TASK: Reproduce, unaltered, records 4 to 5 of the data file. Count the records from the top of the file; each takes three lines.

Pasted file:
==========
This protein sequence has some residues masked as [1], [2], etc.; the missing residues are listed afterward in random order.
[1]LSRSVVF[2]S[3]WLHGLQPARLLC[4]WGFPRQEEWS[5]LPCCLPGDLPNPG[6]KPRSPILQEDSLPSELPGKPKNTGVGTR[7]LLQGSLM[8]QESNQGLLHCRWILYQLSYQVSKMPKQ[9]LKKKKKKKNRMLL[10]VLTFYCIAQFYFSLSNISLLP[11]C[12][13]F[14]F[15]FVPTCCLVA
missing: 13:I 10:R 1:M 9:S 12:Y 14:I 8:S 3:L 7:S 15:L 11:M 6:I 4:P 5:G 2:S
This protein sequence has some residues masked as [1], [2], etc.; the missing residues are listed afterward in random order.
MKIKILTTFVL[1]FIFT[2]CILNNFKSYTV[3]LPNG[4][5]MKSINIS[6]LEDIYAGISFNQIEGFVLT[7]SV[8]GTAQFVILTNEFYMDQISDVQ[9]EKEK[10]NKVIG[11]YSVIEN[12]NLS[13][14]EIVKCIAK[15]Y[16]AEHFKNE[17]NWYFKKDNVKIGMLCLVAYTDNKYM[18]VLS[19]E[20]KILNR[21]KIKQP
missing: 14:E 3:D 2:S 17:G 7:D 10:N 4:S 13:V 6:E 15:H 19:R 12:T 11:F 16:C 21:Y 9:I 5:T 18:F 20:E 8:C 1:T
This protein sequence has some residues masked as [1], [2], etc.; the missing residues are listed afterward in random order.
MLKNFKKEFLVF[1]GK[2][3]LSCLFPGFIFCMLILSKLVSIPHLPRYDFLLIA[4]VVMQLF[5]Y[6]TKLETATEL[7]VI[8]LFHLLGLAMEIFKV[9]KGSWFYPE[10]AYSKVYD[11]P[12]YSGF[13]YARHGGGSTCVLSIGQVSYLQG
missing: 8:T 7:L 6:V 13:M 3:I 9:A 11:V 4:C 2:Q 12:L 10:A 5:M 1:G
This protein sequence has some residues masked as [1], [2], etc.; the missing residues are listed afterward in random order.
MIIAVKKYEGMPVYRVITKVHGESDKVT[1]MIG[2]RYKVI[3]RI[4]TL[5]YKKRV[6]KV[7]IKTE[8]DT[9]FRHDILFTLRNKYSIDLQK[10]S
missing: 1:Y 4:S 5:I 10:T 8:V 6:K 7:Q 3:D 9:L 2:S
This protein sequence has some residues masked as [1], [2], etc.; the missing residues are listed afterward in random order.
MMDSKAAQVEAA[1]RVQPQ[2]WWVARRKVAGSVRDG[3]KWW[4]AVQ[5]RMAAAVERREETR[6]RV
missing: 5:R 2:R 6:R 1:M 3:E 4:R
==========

This protein sequence has some residues masked as [1], [2], etc.; the missing residues are listed afterward in random order.
MIIAVKKYEGMPVYRVITKVHGESDKVT[1]MIG[2]RYKVI[3]RI[4]TL[5]YKKRV[6]KV[7]IKTE[8]DT[9]FRHDILFTLRNKYSIDLQK[10]S
missing: 1:Y 4:S 5:I 10:T 8:V 6:K 7:Q 3:D 9:L 2:S
This protein sequence has some residues masked as [1], [2], etc.; the missing residues are listed afterward in random order.
MMDSKAAQVEAA[1]RVQPQ[2]WWVARRKVAGSVRDG[3]KWW[4]AVQ[5]RMAAAVERREETR[6]RV
missing: 5:R 2:R 6:R 1:M 3:E 4:R